News Saugatuck/Douglas Commercial Record

Douglas eyes uses for old plant site

By Scott Sullivan
What’s new with 200 Blue Star Hwy., apart from the parcel that once housed Douglas’s largest private employer/taxpayer now marking 10 years vacant?
City council met Monday with its Brownfield Redevelopment Authority to discuss contract planners’ latest conceptual design for the south Douglas gateway property.
Based on 667 responses to a Dec. 1-24 survey, consultant Williams & Works drafted a design featuring a mixed use of specialized commercial shops and small-scale apartments. (See nearby graphic.)
A Dec. 19 public open house, attended by some 30 citizens, furnished further insights.
The proposal, Williams says, addresses the top three uses respondents favored for the 7.2-acre site: attainable housing, places to eat and drink, and sites to gather.
Less-popular survey options were for blends of a hotel/conference center, mixed use and townhomes; and a large-scale entertainment user (e.g. movie theater), maker space, townhomes or live/use units.

Signature Site
If progress rehabbing the lot appears glacial, there’s a reason.
“The target property,” the city’s work plan, articulated by cleanup consultant PM Environmental, reads, “was first developed as a fallow orchard with two small structures as early as 1938.
By the 1940s, the property was redeveloped to house an industrial plant serving Chase Manufacturing, whose work included plating, buffing, zinc die casting, metal forming, stamping, phosphatizing and painting metal parts.
One unwelcome outcome was finding trichloroethylene (TCE) contamination that exceeded state potability criteria in surrounding groundwater. Worse, that underground plume had migrated offsite at least 1,600 feet northwest.
Steps thereafter were taken to contain its spread, but some level of TCE — once used as a de-greasing agent — likely still lies in various concentrations under privately-owned, mostly-vacant land west of the now-razed ex-150,300-square foot plant.
Later findings of PCBs — polychlorinated biphenyls, commonly used in industrial and consumer products until being determined carcinogenic in 1976 — added to the toxic mix, not to mention length of the cleanup process and eventual final cost.
From 1976 to 2014, 200 Blue Star was owned and occupied by Holland- based Haworth Inc., which used the facility to manufacture furniture. No site contamination has been attributed to the firm.
Douglas acquired the site from Haworth in 2019 for $100,000, well under its estimated value, in return for assuming cleanup responsibilities. The city, unlike a private entity, is eligible for state and federal grants to advance such work.
Cleanup efforts continue crucial. After a failed 2021 application, Douglas in May 2022 won a $500,000 U.S. Environmental Protection Agency Brownfield grant to remove PCBs, with federal funds released upon meeting set conditions. The city has pledged a $500,000 match,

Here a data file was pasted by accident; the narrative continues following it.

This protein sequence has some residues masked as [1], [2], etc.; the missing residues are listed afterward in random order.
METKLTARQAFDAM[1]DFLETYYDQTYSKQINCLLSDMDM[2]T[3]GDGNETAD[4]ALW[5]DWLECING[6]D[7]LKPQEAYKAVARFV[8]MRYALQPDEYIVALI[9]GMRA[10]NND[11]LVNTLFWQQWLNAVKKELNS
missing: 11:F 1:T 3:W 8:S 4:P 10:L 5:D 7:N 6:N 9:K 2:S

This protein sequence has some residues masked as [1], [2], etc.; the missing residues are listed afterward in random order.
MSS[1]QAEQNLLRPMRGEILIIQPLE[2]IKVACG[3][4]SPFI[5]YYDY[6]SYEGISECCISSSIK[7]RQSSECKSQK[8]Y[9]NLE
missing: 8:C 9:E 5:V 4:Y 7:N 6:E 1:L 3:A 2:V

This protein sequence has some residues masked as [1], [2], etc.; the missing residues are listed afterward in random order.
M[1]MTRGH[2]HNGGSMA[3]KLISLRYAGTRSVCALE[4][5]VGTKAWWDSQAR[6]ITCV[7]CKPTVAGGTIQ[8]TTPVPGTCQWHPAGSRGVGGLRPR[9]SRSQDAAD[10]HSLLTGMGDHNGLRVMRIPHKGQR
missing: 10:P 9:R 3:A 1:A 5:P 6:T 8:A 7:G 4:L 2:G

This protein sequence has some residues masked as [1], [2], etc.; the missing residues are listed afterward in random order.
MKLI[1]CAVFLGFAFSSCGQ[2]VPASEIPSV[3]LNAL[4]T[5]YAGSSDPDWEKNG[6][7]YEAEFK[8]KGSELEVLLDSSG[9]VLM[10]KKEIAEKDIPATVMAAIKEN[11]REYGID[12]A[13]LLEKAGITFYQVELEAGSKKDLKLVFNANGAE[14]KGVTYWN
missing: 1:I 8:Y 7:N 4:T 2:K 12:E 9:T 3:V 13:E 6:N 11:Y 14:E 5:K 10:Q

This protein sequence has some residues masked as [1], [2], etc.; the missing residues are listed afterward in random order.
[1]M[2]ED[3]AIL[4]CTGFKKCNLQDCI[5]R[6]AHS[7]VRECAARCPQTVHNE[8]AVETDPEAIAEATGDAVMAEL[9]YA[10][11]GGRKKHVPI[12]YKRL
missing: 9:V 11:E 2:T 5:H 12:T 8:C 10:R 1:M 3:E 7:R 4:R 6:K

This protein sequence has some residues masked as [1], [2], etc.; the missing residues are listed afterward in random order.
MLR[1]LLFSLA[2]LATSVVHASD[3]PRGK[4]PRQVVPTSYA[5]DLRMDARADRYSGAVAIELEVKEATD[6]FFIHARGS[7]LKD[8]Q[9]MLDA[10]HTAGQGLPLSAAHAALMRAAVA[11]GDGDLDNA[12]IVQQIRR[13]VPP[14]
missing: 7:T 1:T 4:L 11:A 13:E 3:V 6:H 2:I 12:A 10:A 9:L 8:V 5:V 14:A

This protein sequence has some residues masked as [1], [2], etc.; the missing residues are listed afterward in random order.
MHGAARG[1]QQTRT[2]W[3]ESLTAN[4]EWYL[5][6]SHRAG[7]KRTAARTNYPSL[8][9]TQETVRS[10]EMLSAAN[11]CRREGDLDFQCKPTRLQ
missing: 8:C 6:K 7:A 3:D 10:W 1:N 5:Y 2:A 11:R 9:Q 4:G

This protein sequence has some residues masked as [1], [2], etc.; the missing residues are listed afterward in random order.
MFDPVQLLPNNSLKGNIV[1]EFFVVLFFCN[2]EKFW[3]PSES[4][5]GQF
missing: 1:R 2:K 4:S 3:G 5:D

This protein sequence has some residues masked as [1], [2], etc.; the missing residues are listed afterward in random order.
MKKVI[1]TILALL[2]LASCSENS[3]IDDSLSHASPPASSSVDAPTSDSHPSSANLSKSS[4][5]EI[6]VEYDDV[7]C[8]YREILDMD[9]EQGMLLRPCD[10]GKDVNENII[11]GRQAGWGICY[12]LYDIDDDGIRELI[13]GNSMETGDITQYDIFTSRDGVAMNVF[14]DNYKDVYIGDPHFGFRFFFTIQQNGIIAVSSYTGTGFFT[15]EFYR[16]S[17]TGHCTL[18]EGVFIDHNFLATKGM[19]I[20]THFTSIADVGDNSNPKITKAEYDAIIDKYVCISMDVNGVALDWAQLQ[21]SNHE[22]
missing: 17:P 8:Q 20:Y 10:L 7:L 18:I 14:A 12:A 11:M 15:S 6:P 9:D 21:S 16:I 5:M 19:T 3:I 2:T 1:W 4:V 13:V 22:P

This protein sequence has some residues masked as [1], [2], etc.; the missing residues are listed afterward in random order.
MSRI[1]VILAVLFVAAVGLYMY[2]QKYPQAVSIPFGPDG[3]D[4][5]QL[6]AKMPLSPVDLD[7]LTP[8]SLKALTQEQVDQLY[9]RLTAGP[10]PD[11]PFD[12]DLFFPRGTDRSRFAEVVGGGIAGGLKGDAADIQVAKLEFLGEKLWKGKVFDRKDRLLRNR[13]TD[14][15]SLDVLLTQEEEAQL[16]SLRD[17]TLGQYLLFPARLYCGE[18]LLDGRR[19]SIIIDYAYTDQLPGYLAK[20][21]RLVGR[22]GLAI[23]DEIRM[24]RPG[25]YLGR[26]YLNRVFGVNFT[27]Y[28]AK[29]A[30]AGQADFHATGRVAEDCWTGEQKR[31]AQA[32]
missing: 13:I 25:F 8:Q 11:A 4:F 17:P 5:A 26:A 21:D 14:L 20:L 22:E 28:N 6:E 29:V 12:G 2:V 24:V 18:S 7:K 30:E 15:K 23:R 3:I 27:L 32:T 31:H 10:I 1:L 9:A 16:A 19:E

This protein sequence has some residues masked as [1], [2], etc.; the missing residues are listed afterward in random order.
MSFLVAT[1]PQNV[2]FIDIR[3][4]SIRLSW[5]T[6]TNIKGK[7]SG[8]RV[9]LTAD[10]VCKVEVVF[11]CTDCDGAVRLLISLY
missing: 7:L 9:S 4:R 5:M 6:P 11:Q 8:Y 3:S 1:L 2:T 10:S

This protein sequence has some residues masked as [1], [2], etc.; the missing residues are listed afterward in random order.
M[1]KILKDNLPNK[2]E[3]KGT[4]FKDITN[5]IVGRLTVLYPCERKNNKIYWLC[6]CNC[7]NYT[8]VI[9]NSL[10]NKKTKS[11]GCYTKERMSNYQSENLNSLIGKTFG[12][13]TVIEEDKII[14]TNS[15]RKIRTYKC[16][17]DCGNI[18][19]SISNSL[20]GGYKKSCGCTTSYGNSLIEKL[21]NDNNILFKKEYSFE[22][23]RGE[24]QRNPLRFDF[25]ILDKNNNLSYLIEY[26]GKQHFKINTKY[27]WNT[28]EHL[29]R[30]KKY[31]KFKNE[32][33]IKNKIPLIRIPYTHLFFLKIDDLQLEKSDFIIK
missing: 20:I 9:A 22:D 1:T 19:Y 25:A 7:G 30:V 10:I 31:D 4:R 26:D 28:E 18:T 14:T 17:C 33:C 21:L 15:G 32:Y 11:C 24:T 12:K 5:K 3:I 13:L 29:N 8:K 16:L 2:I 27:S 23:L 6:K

Monday’s meeting was the latest step towards that end. Williams presented a plan showing 46 to 92 living units, 18,000 square feet of commercial space, 184 parking spaces, a half-acre linear park, 142+ trees and 0.7 acres of reforested buffers.
“Balance is the key,” the consultant wrote in its concept narrative, towards “filling the need for housing but respecting the commercial nature of Blue Star Highway.”
The design “provides ample greenspace while acknowledging the need for gray elements such as buildings, drives and sidewalks; including sufficient parking but embracing the walkable nature of the community.”
It also addresses “the desire for public spaces that provide public benefits while realizing that the property needs to have taxable value to help complete the contamination cleanup.
“Positioned in an ideal location near downtown, recreational assets, schools and employers, the residential component has the potential to draw more long-term residents to the Douglas community,” it says.
Finding unity in democracy is no more given than, later, a buyer/developer. A sampling of December survey responses:

  • I’d like to see the development focused on the needs of the community, rather than commercial potential. With an aging population, having an indoor fitness/recreation center would provide important benefits that the community doesn’t have.
  • A hotel will bring more year-round economic benefit to the city. Would love a rooftop feature, open-air amphitheater with music or festival opportunity, and ice rink or county skiing in winter.
  • Need affordable housing (apartments) for service-related employees, with the incorporation of outdoor playscape for children. Integrate the Blue Star bike trail into property. Foster ad-hoc activities such as an outdoor performance space that could be used for impromptu music, movies, dance, etc.
  • Affordable housing: tiny homes/apartments or senior living with lots of open spaces. What about mixed use like outdoor movies in summer or ice-skating area in winter?
  • Would like to see housing that accommodates seniors.
  • Consider outdoor space use in winter: fireplace/pit? Abundant electrical outlets for holiday lights. Music venue: draw people from outside the immediate area.
  • What about a Douglas recreational center: indoor paddleball courts, basketball, kids pool … No conference center.
  • PhysicaI fitness options for the community and tourists, e.g. a fitness center/gym, with indoor pool.
  • Thanks for this opportunity to give feedback!

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